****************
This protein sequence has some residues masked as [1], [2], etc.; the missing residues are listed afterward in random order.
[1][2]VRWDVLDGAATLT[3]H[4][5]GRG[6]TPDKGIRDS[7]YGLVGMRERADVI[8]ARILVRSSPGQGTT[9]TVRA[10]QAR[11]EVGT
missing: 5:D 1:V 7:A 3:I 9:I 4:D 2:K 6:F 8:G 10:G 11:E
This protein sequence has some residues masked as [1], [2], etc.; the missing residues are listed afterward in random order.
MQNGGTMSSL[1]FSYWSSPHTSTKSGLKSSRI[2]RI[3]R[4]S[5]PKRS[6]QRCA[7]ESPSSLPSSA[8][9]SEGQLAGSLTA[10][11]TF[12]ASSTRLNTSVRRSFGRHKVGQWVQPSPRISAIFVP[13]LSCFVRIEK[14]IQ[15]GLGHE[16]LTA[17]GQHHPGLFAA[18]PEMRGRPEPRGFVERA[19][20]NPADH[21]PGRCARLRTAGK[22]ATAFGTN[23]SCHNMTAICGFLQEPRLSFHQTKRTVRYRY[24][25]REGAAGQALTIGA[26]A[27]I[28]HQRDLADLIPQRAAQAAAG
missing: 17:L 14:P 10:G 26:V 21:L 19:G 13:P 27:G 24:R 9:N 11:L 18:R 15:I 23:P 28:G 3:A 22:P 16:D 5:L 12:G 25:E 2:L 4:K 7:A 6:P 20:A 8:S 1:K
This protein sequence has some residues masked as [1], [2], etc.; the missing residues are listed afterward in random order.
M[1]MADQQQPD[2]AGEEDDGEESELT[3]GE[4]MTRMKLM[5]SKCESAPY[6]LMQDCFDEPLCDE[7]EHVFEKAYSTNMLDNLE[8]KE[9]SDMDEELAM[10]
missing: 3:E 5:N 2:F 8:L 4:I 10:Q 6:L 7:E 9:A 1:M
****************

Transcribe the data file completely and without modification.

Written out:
This protein sequence has some residues masked as [1], [2], etc.; the missing residues are listed afterward in random order.
[1][2]VRWDVLDGAATLT[3]H[4][5]GRG[6]TPDKGIRDS[7]YGLVGMRERADVI[8]ARILVRSSPGQGTT[9]TVRA[10]QAR[11]EVGT
missing: 5:D 1:V 7:A 3:I 9:I 4:D 2:K 6:F 8:G 10:G 11:E
This protein sequence has some residues masked as [1], [2], etc.; the missing residues are listed afterward in random order.
MQNGGTMSSL[1]FSYWSSPHTSTKSGLKSSRI[2]RI[3]R[4]S[5]PKRS[6]QRCA[7]ESPSSLPSSA[8][9]SEGQLAGSLTA[10][11]TF[12]ASSTRLNTSVRRSFGRHKVGQWVQPSPRISAIFVP[13]LSCFVRIEK[14]IQ[15]GLGHE[16]LTA[17]GQHHPGLFAA[18]PEMRGRPEPRGFVERA[19][20]NPADH[21]PGRCARLRTAGK[22]ATAFGTN[23]SCHNMTAICGFLQEPRLSFHQTKRTVRYRY[24][25]REGAAGQALTIGA[26]A[27]I[28]HQRDLADLIPQRAAQAAAG
missing: 17:L 14:P 10:G 26:V 21:L 19:G 13:P 27:G 24:R 9:N 11:L 18:R 15:I 23:P 28:G 3:A 22:P 16:D 5:L 12:G 25:E 2:L 4:K 7:A 6:P 20:A 8:S 1:K
This protein sequence has some residues masked as [1], [2], etc.; the missing residues are listed afterward in random order.
M[1]MADQQQPD[2]AGEEDDGEESELT[3]GE[4]MTRMKLM[5]SKCESAPY[6]LMQDCFDEPLCDE[7]EHVFEKAYSTNMLDNLE[8]KE[9]SDMDEELAM[10]
missing: 3:E 5:N 2:F 8:L 4:I 10:Q 6:L 7:E 9:A 1:M